April 22, 1833

[22 April:] At a quarter to five we left this place; the officers and several other individuals said good-bye to us. Then we navigated barely several thousand paces to the place where wood had been cut for us and loaded it. The hill chain, on which the military post is located, recedes from the river. To the left there are willows and cottonwoods with new foliage; to the right, mountains with very multicolored forest. Farther on, to the right, limestone rocks in the hills alongshore, also individual turrets. Here redbud was blooming; it is also called rosebud or bouton de rose. High up on the Missouri there is an arm of the Yellowstone River so full of redbud that it is called Red-Bud Fork.M1It is incomprehensible that Michaux in his Sylva Americana
has forgotten this, the most beautiful of native trees.

Soon an island appears to the left and hills to the right, which are called Wåssóbä-Wakándagä [Bear Medicine] by the Osages and Kansa, according to the landscape. Thus they call [a] place Bear Medicine and then add “hills” or “islands” to [the phrase].M2Bear Medicine Mountain—Páhü-Wassóbä-Wakándagä; Bear Medicine Island—Rumätschi-Wassóbä-Wakándagä; Bear Medicine River—Wålischka-Wassóbä-Wakándagä.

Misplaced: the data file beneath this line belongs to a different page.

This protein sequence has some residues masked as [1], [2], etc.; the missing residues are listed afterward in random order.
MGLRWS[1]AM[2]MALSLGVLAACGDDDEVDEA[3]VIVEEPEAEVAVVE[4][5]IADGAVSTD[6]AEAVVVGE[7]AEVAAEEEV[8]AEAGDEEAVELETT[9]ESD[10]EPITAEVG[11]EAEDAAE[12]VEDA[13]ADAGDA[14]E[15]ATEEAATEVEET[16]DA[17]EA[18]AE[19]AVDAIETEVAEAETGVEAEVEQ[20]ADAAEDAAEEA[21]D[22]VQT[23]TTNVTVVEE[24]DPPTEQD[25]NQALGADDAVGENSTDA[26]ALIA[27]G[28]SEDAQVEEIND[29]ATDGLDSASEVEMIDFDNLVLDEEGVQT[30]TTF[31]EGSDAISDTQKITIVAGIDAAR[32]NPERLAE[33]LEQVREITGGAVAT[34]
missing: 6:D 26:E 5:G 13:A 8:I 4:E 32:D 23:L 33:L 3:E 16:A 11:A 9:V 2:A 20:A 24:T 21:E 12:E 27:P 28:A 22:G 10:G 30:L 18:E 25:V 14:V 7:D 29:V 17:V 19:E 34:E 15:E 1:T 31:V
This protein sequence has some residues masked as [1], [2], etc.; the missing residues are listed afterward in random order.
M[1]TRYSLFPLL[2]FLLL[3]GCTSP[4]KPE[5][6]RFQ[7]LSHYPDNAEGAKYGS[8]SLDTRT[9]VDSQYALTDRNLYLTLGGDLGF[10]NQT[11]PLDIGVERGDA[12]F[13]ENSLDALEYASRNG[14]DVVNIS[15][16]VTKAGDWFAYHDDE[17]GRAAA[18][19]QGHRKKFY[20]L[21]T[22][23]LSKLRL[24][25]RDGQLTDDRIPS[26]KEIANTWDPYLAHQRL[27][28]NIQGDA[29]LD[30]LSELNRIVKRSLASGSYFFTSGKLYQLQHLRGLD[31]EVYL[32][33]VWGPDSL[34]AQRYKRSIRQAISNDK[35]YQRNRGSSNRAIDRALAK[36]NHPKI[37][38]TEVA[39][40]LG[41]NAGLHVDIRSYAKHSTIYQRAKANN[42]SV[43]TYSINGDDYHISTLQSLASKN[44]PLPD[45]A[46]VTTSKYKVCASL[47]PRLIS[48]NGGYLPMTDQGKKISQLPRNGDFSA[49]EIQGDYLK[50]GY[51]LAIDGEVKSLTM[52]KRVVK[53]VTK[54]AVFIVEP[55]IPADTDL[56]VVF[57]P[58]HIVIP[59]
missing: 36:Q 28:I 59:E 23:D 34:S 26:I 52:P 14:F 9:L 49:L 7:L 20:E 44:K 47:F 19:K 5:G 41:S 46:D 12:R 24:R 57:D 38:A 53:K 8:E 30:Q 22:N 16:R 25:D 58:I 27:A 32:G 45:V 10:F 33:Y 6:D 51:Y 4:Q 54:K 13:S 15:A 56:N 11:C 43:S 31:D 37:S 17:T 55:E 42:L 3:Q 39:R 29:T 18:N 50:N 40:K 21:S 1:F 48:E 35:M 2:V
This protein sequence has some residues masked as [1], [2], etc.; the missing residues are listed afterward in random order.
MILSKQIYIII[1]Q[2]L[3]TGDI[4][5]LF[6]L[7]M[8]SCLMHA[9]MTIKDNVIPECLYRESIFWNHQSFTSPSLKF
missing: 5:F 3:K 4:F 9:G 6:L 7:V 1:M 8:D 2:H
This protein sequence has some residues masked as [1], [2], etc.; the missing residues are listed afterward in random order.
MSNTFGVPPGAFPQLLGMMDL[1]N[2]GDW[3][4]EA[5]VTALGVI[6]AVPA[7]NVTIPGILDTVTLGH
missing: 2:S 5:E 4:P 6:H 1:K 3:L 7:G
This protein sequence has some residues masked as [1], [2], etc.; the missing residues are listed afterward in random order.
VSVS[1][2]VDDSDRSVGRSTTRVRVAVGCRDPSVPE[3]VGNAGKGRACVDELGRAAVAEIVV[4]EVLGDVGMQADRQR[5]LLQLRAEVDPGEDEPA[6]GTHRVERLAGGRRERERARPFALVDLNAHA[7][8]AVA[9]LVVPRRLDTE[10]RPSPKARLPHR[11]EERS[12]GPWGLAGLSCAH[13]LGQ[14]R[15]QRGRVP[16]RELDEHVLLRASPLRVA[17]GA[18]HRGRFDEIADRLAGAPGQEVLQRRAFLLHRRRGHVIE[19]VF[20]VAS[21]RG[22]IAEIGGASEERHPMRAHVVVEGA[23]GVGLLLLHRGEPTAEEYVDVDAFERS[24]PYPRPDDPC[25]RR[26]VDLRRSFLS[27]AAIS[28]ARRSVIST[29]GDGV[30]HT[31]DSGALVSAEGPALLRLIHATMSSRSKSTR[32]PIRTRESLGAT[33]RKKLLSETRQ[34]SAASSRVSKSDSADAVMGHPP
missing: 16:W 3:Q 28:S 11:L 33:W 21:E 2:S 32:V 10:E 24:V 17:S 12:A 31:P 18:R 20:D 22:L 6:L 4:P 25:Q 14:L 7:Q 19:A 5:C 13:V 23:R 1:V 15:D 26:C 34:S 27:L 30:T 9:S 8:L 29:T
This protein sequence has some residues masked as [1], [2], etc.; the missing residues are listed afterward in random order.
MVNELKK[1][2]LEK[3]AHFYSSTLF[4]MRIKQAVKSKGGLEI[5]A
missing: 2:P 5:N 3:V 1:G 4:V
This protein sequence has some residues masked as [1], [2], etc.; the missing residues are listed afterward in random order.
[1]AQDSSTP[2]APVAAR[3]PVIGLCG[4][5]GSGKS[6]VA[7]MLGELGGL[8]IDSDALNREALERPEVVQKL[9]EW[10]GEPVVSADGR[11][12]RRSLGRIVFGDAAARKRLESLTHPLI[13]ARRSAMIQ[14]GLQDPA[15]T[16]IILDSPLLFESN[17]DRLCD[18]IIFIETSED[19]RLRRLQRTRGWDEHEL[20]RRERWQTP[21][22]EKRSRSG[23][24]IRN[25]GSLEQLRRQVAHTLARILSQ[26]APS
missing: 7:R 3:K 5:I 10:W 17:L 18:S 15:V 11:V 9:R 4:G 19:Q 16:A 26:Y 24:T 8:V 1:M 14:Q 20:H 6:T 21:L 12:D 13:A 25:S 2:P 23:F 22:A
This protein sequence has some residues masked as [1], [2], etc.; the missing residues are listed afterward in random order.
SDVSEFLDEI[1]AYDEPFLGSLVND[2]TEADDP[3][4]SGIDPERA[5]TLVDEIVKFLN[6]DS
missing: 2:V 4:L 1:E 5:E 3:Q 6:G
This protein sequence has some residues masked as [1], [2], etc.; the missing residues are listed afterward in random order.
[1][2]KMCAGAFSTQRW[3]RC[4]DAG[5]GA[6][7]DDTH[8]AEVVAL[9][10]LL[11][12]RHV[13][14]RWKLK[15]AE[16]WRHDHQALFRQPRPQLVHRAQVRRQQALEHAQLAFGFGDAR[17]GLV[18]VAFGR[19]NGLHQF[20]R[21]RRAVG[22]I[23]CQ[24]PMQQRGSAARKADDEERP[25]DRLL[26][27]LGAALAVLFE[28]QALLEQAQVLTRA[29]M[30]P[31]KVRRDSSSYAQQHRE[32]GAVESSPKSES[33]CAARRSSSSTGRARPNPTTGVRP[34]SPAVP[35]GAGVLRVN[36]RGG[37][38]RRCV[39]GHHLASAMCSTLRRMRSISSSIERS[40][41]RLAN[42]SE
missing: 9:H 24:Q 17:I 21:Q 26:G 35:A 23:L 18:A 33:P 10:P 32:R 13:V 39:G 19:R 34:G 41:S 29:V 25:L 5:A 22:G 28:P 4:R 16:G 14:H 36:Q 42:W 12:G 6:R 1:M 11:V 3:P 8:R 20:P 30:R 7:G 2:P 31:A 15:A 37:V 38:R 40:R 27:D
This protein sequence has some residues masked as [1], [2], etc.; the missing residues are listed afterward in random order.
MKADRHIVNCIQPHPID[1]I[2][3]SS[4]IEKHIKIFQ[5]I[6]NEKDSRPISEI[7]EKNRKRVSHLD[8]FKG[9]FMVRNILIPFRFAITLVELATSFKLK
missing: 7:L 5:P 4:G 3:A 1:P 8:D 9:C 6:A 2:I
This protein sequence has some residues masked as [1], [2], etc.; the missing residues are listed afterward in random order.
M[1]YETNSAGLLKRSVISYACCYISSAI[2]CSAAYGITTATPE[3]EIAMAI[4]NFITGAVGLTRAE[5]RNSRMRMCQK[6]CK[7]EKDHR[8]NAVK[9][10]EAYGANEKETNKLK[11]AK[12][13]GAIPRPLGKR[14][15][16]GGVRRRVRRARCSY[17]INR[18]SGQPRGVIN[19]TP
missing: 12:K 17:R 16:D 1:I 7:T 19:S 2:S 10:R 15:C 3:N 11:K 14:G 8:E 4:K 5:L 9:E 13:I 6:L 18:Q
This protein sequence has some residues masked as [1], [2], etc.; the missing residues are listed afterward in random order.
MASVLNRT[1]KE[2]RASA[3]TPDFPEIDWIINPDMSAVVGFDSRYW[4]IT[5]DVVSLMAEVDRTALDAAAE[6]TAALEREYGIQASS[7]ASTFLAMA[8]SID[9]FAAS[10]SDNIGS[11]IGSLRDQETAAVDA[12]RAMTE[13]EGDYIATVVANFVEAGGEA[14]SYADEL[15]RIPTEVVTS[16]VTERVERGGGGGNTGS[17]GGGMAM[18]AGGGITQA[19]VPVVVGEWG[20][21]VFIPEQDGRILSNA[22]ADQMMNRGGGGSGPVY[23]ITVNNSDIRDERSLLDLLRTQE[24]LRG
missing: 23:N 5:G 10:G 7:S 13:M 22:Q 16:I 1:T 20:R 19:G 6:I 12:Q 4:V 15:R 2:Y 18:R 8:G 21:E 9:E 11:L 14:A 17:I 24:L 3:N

In this region lived the Kansa. They call themselves Kån Kånsä (‘an’ as in French).

Just recently the Kansa living in the vicinity paid a visit to Leavenworth.

In late afternoon we ran into such a large number of snags in the narrows of the river [called] Wåssóbä-Wakándagä that a fortunate outcome seemed problematic. Some snags were cut off under water with the axe; several branches penetrated the ship, which was fastened with ropes and [thereby] gradually forced and wound through [the obstacles]. On the other side, we soon halted for the night.

Monday, April 22, 1833
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Cory Taylor (Automatically Generated)
Zachary Joyce